The blue jellyfish is another species commonly found in the Mediterranean, including Malta. It has a blue or bluish-grey colouration with a bell-shaped body and long, trailing tentacles. While the blue jellyfish is not considered highly dangerous to humans, contact with its tentacles can result in mild stinging or skin irritation.

Lion’s Mane Jellyfish (Cyanea Capillata)

Although less common, the lion’s mane jellyfish is occasionally found in Maltese waters. It is one of the largest jellyfish species and has a distinctive appearance. It has a reddish-brown to orange bell with long, flowing tentacles. The lion’s mane jellyfish can deliver a potent sting, so it’s important to exercise caution if you encounter this species.

Portuguese Man o’War (Physalia Physalis)

The tentacles of the Portuguese man o’ war have a powerful toxin that is excruciatingly painful and in some cases deadly to humans. In fact the sole recorded instances of fatal ‘jellyfish’ stings in the Mediterranean resulted from a sting by the Portuguese man o’ war.

Beneath the float which can reach 30cms in length, has long tentacles that can extend up to 30 meters (98 feet) in length. Hence if you encounter a Portuguese man o’ war, it is recommended to keep a safe distance. You should notify lifeguards or beach authorities, and they will take appropriate measures to ensure the safety of beachgoers.

According to an article in the Times of Malta about tracking Portuguese man o’ war, sightings are rare and occur on average once a year. The Portuguese man o’ war is native to Indian, Pacific and Atlantic Oceans and not a native species to the Mediterranean.

It is pushed through the Straits of Gibraltar by westerly winds. Due to this, it has never been spotted on the east side of the islands, always on the west coast.

Forskalia Edwardsi

Locals spotted the Forskalia Edwardsi for the first time in May 2023 in Birzebbuga, Cirkewwa, Marsaxlokk and Mistra. It is related to the Portuguese man o’ war and also potentially dangerous.

Forskalia Edwardsi is mostly translucent with short red-orange tentacles. Luckily it tends to stay close to the surface of the water which makes it easier to spot. If you happen to spot this siphonophore you should alert lifeguards or beach authorities.

How to Treat a Jellyfish Sting

If you experience a jellyfish or siphonophore sting, it is important to assess the severity of the situation. The most common jellyfish in Maltese waters result in stings with mild discomfort and irritation. However some individuals may have allergic reactions or more severe symptoms.

If you experience a sting from the more common jellyfish, here is what you should do:

  1. Firstly you should rinse the affected area with seawater for 5-10 minutes.
  2. Gently run a straight edged item like a credit card along the area. This is so as to remove the stinging cells. You should do this even there aren’t any visible to the eye.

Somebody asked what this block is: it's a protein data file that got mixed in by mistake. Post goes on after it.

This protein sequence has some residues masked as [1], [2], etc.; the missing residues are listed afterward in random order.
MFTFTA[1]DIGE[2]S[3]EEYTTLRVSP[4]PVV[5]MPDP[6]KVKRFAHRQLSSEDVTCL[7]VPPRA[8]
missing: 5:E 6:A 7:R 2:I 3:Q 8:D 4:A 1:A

3. Next apply vinegar, alcohol or After Bite which you can get from Amazon to stop stinging cells from releasing toxins.

After Bite helps to sooth and care for skin after you are stung. It is especially handy because it comes in a portable compact bottle and you can also use it for other stings, including those of insects and nettles.

Siphonophore are a different kettle of fish. Most of the time they are not deadly, but there have been cases were people died from their stings.

If you experience a sting from a Portuguese Man o’War, here is what you should do:

  • Notify the lifeguard or contact the 112 emergency line if there isn’t a lifeguard so they can guide you on what to do.
  • Apply seawater to the affected area. Make sure you do not use rubbing alcohol, freshwater or ice because they can release toxins from the tentacles.
  • Scrap off the stingers
  • Apply a hot pack
  • Monitor your response

When to Seek Medical Treatment for a Jellyfish Sting

Here are some guidelines on when to seek medical attention for a jellyfish or siphonophore sting:

Severe Pain or Allergic Reactions

If the pain from the sting is intense and not subsiding or if you exhibit signs of an allergic reaction such as difficulty breathing, swelling of the lips or throat, dizziness, or hives, it is crucial to seek immediate medical attention. These symptoms could indicate a severe reaction that requires prompt treatment.

Sting by a Dangerous or Venomous Species

If you know or suspect that you have been stung by a particularly dangerous or venomous siphonophore species, it is advisable to seek medical attention, even if the symptoms appear mild initially.

Multiple Stings or Extensive Coverage

If you have been stung by multiple jellyfish or siphonophores or if the affected area is large or covers a significant portion of the body, you should seek medical attention. This is particularly important if you experience increasing pain, swelling, or other concerning symptoms.

Persistent Symptoms

If the symptoms from the sting persist or worsen over time, despite initial first aid measures, it is recommended to consult a healthcare professional. This includes ongoing pain, significant swelling, or the development of other unexpected symptoms.